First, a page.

Set up the phantom Chance. For them in vain
Alternate seasons cheer'd the rolling year;
In vain the sun o'er herb, tree, fruit, and flow'r
Shed genial influence, mild; and the pale moon
Repair'd her waning orb. Next these is plac'd
'The vile blasphemer, he, whose impious wit
Profan'd the sacred mysteries of faith,
And 'gainst th' impenetrable walls of heav'n
Planted his feeble battery. By these stands
The arch-apostate. He with many a wile

Exhorts them still to foul revolt. Alas !
No hope have they from black Despair, no ray
Shines through the gloom to cheer their sinking
souls: -
In agonies of grief they curse the hour
When first they left Religion's onward way.

These on the left are ranged : but on the right
A chosen band appears, who fought beneath
The banner of JEHow AH, and defied
Satan's united'legions. Some, unmov’d
At the grim tyrant's frown, o'er barb'rous chimes
Diffused the Gospel's Light; some, long immur'd
(Sad servitude 1) in chains and dungeons pin'd;
Or rack'd with all the agonies of pain
‘Breathed out their faithful lives. Thrice happy they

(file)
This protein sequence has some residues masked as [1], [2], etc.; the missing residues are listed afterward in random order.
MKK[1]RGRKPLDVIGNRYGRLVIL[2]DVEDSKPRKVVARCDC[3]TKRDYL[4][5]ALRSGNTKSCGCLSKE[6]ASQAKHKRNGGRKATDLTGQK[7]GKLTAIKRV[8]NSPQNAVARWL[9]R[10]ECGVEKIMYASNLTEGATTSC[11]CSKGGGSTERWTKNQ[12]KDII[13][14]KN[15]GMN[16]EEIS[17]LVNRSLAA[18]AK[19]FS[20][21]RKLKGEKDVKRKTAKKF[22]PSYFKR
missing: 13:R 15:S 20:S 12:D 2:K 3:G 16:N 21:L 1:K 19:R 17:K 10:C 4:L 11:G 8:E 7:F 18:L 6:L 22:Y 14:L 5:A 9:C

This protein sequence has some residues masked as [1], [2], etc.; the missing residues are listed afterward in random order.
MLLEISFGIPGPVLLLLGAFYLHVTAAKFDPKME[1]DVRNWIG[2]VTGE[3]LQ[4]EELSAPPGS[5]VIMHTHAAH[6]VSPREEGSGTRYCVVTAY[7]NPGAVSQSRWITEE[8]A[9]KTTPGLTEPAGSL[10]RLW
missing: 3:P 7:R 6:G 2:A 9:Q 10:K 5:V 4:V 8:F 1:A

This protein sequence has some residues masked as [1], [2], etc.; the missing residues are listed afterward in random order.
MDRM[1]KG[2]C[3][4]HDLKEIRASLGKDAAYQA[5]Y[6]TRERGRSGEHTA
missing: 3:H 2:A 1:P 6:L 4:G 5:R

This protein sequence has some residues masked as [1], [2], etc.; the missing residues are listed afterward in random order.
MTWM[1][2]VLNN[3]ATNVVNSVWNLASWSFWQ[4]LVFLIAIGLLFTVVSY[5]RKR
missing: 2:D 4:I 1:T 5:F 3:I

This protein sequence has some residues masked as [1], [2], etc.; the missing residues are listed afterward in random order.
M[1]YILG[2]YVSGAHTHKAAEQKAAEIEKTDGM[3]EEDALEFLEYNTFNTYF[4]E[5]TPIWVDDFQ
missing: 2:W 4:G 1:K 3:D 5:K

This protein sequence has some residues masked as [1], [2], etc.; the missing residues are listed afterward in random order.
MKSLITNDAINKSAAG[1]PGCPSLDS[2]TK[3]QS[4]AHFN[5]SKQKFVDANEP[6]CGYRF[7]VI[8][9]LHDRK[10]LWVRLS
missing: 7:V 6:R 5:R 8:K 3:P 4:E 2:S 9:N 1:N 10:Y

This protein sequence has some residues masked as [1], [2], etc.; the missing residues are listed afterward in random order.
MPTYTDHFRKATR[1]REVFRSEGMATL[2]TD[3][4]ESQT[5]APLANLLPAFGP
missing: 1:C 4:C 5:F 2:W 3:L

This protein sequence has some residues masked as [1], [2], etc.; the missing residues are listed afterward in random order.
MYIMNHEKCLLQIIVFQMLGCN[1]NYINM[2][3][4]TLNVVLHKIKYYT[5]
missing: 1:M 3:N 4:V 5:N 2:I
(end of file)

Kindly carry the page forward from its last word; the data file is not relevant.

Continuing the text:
Whom Heaven elected to that glorious strife —
Here are they placed, whose kind munificence
Made heaven-born Science raise her drooping head;
And on the labours of a future race
Entailed their just reward. Thou amongst these,
Good Seaton! whose well-judged benevolence
Fost'ring fair Genius, bade the poet's hand
Bring annual off’rings to his MAKER’s shrine,
Shalt find the gen’rous care was not in vain.
Here is that fav'rite band, whom Mercy mild
God's best lov'd attribute adorn'd : whose gate
Stood ever open to the stranger's call;
Who fed the hungry; to the thirsty lip
Reached out the friendly cup; whose care benign
From the rude blast secured the pilgrim's side;

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Who heard the widow's tender tale; and shook
The galling shackle from the prisoner's feet;
Who each endearing tye, each office knew
Of meek-eyed heaven-descended Charity.
O Charity, thou nymph divinely fair
Sweeter than those whom ancient poets bound
In Amity's indissoluble chain, -
The Graces ! How shall I essay to pain
Thy charms, celestial maid; and in rude verse
Blazon those deeds thyself did'st ne'er reveal 2
For thee nor rankling Envy can infect,